re: Why is the 53/39 ratio chainrings sacred?netso
Mar 7, 2002 8:31 AM
I had a 50/39 on my last bike. I liked it.
Probably because it creates a nice overlap...timfire
Mar 7, 2002 9:18 AM
Though I'm not sure, I would guess because it creates a nice overlap in gearing between the 39-14 and the 59-19. In those two gears you are pushing effectively identical gear inches (73.2 in the 39-14, and 73.3 in the 59-19).

If you are using a 12-23 cassestte, that would make your highest
i practical
(no small-small, big-big gearing) small CR gear (14) the same as your lowest big CR gear (19). This creates a smooth transition between the small and big CR's. If you were to switch your chainrings to some that were closer together, you would get more overlap, and thus would lose useful gears.

Understand what I'm trying to say? Hope that's not too confusing.

But on another note, I agree with others that the standard 53/39, 12-23 gearing is a little too high for the non-racer, myself especially. I've been thinking of switching to a lower gearing. Two thoughts I had was to either switch my casseste to a 13-27, or change the CR to a 49/36- a set-up that keeps nearly the same ratio between big and small CR (49-19 would give you 67.8 gear inches compared to 67.6 gear inches in 39-14). Of course you could also do both.

--TImothy Kleinert
Probably because it creates a nice overlap...curlybike
Mar 7, 2002 10:54 AM
Shimano has a 14-25 in their catalog, and a 13-26.
Probably because it creates a nice overlap...sam-g
Mar 7, 2002 11:53 AM

I understand your point about the overlap, but don't see much of the value in that. Maybe I haven't riden enough to appreciate closer gear ratios. However I do see value to a wider range of gears, especially lower gears without having to go to a triple. Since I already have a fairly new DA 12/25 cassette, I figure that it would much cheaper to replace just the Ritchie/Sugino chainrings.

Lowest Common Denominatorgrzy
Mar 7, 2002 9:20 AM
Used to be a time that a 52/42 was sacred. Then people started looking at the available gear ratios with a critical eye and realized that there was a lot of redundancy. You could get almost the same gearing with the 42 and the 52 with certain rear cogs. With a little bit of math they realized that the 53/39 offered the least amout of redundancy and a fairly wide range that would work with various cog sets as the bike industry left behind old 5 and 6 speed freewheels and moved towards 7, 8, 9, and now 10 speed cogsets. Another angle is that if you're going to crank out bike parts with an eye on keeping the cost down you want some standardization - something that has always been hard to get in the bike biz. By settleling on one crank gearing the manufacturers (i.e. Shimano) can really get some economies of scale. They don't want to make every possible gearing combination under the sun. They want something that they can design their drive train around.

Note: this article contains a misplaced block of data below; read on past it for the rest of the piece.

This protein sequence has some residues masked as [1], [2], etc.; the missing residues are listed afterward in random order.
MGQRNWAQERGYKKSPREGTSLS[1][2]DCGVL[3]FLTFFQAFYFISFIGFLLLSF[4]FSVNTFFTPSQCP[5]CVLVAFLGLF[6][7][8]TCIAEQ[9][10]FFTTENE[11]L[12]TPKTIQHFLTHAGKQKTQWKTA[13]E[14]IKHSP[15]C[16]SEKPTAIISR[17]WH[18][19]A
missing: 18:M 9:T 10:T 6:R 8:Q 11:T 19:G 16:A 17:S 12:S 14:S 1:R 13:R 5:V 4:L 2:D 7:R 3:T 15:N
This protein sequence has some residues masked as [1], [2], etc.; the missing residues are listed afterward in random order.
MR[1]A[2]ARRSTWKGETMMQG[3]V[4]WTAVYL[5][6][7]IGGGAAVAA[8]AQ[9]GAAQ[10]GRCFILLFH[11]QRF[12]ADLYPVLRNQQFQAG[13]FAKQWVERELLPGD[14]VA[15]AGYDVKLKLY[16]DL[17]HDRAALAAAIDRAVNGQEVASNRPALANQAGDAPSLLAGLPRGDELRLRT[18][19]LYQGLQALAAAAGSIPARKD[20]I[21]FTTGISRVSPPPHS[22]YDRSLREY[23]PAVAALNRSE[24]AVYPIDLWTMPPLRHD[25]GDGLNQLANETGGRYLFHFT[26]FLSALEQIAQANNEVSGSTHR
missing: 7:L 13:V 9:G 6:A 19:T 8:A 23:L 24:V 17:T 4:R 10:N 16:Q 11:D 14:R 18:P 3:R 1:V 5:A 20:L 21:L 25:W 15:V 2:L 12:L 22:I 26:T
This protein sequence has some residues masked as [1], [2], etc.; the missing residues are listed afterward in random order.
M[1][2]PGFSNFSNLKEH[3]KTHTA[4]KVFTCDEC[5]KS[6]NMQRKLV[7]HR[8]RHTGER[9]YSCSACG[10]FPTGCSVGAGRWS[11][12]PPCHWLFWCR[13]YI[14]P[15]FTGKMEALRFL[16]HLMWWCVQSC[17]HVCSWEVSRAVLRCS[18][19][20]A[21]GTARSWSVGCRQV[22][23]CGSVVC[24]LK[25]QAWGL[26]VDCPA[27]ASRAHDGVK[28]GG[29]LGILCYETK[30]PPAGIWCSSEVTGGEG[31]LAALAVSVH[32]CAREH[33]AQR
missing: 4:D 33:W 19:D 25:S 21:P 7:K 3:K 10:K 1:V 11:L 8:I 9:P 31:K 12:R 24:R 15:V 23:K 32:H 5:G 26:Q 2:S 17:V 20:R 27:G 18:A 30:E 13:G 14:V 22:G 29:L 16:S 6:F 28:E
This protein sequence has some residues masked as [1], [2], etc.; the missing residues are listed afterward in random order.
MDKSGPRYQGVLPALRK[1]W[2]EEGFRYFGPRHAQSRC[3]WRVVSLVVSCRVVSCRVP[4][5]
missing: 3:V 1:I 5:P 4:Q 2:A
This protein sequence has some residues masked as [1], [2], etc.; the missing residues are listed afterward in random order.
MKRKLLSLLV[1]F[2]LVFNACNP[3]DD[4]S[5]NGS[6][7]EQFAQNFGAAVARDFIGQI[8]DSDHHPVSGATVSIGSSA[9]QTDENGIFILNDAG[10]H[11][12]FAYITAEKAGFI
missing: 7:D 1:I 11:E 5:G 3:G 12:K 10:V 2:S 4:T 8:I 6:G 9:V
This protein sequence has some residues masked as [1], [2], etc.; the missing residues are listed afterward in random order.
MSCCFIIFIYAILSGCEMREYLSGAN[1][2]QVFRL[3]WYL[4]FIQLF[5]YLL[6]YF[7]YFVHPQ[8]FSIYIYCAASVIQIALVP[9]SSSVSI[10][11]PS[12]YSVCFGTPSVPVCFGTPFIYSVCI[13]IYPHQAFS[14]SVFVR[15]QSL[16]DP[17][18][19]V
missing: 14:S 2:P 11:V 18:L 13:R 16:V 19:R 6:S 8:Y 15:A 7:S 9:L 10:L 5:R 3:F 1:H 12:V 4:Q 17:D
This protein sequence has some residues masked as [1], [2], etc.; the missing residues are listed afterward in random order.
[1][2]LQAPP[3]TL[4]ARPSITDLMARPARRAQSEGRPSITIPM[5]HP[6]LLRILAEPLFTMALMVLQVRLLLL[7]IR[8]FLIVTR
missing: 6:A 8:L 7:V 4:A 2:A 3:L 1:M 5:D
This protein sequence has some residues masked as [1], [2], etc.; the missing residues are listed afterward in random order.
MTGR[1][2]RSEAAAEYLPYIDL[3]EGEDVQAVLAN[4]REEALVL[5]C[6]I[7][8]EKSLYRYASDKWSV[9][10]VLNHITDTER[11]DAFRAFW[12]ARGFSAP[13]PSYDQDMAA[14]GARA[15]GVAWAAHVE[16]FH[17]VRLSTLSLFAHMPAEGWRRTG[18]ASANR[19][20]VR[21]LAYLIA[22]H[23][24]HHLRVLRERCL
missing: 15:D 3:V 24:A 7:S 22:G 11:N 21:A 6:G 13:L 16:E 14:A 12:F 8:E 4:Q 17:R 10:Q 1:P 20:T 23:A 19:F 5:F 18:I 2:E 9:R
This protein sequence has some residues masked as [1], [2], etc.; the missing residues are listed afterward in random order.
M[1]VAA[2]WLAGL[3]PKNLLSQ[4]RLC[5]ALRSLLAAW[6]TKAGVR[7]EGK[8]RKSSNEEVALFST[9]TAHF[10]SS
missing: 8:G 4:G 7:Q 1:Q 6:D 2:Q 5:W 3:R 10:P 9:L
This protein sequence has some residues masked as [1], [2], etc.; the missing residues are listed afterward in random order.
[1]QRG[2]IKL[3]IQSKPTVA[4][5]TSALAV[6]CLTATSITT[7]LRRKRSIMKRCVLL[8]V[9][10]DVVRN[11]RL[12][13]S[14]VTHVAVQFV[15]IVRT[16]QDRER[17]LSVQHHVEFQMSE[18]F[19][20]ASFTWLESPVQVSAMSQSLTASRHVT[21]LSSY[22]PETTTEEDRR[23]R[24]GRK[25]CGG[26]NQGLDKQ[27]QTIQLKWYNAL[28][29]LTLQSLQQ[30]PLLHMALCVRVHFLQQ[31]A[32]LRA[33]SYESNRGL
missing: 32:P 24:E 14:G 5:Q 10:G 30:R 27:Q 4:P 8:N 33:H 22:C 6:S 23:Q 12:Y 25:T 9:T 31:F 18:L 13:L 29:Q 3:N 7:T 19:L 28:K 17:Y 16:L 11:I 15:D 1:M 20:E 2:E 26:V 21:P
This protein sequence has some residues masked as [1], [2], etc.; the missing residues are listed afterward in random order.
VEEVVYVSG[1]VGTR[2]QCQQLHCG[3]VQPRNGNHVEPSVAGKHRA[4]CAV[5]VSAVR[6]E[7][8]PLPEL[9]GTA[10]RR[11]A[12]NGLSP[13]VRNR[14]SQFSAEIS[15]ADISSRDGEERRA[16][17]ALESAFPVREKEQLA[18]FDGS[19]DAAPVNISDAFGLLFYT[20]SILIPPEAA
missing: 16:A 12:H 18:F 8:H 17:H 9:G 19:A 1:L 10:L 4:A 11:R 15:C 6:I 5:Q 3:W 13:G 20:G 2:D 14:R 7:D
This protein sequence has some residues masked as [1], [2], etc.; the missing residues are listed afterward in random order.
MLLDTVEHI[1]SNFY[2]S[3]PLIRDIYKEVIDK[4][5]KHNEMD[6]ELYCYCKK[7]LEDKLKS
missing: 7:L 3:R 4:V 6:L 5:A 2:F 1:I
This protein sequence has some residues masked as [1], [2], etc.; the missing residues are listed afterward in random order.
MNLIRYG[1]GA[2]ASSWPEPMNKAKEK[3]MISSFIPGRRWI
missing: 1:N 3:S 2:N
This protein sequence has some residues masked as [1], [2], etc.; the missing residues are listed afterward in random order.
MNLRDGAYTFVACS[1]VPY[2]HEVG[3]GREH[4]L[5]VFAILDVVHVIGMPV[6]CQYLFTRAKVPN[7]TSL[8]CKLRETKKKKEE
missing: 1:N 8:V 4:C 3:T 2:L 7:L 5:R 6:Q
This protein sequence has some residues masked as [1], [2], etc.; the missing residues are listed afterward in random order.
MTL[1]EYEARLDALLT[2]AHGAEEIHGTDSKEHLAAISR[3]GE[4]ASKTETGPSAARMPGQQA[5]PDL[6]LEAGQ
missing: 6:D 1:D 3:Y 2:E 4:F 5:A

The other aspect is that the 53/39 gives people pretty good range. If you live in a place with some significant hills or mountains you will find that both the 53 and the 39 are quite useful - even when you run something like a 12-27 cogset. Now for the racer crowd they'll run something closer to a straight block, but will still want the 53 for the high speeds obtained in a pack (drafting) - lots of times they'll drop the 39 in favor of a 42 for closer gearing. Tri guys running 650 wheels will often run something larger than a 53 (Shimano makes a 55). A lot also depends on your cadence and fitness level. A RAAM rider might run a 57 up front, whereas someone new to cycling may find that the 53 doesn't get used all that much.

So the 39/53 is a compromise of sorts - it works for most people most of the time. If you find that you never use the 12 then get a cogset with the 13 being the smallest and go for the tightest range you can run. There is a good book out called "Bicycle Gearing" that goes over much of this, but you can work things out on your own if you make a matrix of your combos. Typically gear inches is used:

GI = front CR / rear cog x wheel diameter

So the 53/12 on a standard bike would be:

53/12 x 27" = 119.25 gear inches

With a little more math you can multiply by pi to get how far the bike moves with one crank revolution and you can then figure out what your speeds would be at various cadences. If you want to power up to 50 mph on a descent and maintain a reasonable cadence you'll soon realize that a 53/11 would be a nice thing to have.

Speed: 50 mph x 5280 ft/1 mi. x 1 h./ 60 min. = 4400 ft/min.

Gear Inches : 53/11 x 27" = 130.1 g.i.

One crank revolution: 130.1 gi x 3.1415 = 408.7 in./rev.

Cadence required for 50 mph: 4400 ft/min. x 12 in. / 1 ft. x 1 rpm/408.7 in./rev. = 129 rpm.

Now some will say that a cadence of 130 is nothing and that racers hit 160 or more, but you get the idea. Obviously a spread sheet works well for this.
re: WhyChen2
Mar 7, 2002 9:35 AM